Wrong Fuel EmergencyMany diesel vehicle drivers, especially those driving diesel vehicles for a living will be well aware of Adblue at this point in time. Adblue is a diesel fuel treatment that helps convert a lot of the bad nitrous oxide emissions from a diesel exhaust system, into nitrogen and water (in steam form). Many diesel vehicles have a separate Adblue tank which holds a few litres of Adblue and will last for quite a while, depending upon how many miles you do. We have previously posted about Adblue on our blog concerning the dangers of accidentally putting Adblue into the diesel fuel tank. As mentioned, some vehicles have the Adblue and fuel tank apertures close together and at some fuel stations the nozzles for diesel and for Adblue are the same colour. Mistakes are quite easily made in these situations. The reason we are posting again on this subject is to warn diesel drivers who have been recently introduced to Adblue, against bad advice which seems to be in circulation. Just like the wrong fuel bad advice suggesting that it’s OK to run your diesel vehicle if you’ve accidentally put a few litres of petrol into the tank, as long as you top up with diesel (very bad advice, please don’t try this), there seems to be another rumour mill running somewhere suggesting that it might be a good idea to put some Adblue in with your diesel! No,no,no! This is terrible advice but it has obviously been doing the rounds as we have had a number of call outs now to workshops where a vehicle has been brought in with various running complaints and the mechanic has deduced that there is something wrong with the fuel which has caused an engine issue.

Very often the first question we ask in these cases is, “Has the driver put the wrong fuel in the tank and tried to drive the vehicle in this condition?” and often, we get a positive response. But in a few cases the mechanic has discovered that the driver was advised by a friend/colleague/bloke down the pub, that they should put some Adblue into the diesel tank to further reduce emissions levels. The reason that this is a terrible idea, as we have discussed before, is that Adblue is corrosive and whilst that may not affect your plastic fuel tank, it will most certainly not be good at all for the metal components in your diesel vehicle fuel system and engine. Adblue and diesel fuel must always be kept in their separate tanks and never mixed. The Adblue is introduced to the exhaust system close to the exit point of the hot harmful gases and in such a way that it affects the emitted gas only and not the metal of the exhaust system.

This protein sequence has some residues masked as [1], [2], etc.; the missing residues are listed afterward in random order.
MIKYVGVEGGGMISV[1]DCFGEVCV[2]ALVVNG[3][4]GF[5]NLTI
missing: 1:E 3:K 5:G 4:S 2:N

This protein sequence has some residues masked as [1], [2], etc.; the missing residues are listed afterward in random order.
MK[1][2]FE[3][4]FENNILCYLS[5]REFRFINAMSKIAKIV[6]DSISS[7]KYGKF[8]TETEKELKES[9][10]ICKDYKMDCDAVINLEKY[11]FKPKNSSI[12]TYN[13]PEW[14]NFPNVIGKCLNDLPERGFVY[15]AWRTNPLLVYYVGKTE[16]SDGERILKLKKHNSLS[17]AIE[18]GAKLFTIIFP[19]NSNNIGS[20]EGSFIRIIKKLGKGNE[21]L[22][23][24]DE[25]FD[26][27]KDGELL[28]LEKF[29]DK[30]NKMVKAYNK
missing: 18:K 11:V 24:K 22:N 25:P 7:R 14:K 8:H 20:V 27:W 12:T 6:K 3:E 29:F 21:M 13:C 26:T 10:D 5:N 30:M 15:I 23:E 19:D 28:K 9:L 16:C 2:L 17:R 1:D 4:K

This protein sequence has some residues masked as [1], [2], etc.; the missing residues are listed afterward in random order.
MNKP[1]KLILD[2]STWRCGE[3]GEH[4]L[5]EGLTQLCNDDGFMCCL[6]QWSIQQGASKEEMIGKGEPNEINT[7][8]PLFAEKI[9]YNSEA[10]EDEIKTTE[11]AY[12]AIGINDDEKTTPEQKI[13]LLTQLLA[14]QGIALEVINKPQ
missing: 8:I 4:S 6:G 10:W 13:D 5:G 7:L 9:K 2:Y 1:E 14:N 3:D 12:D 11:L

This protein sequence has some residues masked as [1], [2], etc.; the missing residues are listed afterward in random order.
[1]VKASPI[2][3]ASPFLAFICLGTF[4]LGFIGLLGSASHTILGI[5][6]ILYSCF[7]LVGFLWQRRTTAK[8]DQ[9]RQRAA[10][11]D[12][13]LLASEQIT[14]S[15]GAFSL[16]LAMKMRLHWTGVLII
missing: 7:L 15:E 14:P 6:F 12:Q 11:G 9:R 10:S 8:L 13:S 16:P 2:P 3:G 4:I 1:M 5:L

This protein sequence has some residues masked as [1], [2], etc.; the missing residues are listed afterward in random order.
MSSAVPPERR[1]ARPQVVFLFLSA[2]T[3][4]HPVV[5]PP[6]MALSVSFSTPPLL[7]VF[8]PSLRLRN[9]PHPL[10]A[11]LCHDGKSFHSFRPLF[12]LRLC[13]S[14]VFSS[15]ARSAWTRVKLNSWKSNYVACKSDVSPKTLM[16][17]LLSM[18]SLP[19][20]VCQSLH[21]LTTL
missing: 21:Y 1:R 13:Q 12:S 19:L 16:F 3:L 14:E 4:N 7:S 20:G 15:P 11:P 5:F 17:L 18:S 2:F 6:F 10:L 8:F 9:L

If you suspect a vehicle may have Adblue in its fuel tank or if you own a vehicle and have followed some bad advice and introduced Adblue to a diesel vehicle fuel tank, please call a member of our expert wrong fuel emergency team who will be able to come straight out to you and perform a fuel drain on your vehicle.

Wrong Fuel Emergency for the pace car

Never a dull moment for our wrong fuel emergency experts! One of our team was at the Birmingham Wheels raceway recently attending a wrong fuel incident which, once again, was certainly a matter of some urgency. Our man received a call from one of the race organisers who was in a stressful situation whereby one of the staff members had accidentally managed to put petrol into the tank of their diesel engine pace car. The race was due to start in 30 minutes and the racers were getting ready to line up on the grid after their qualifying laps.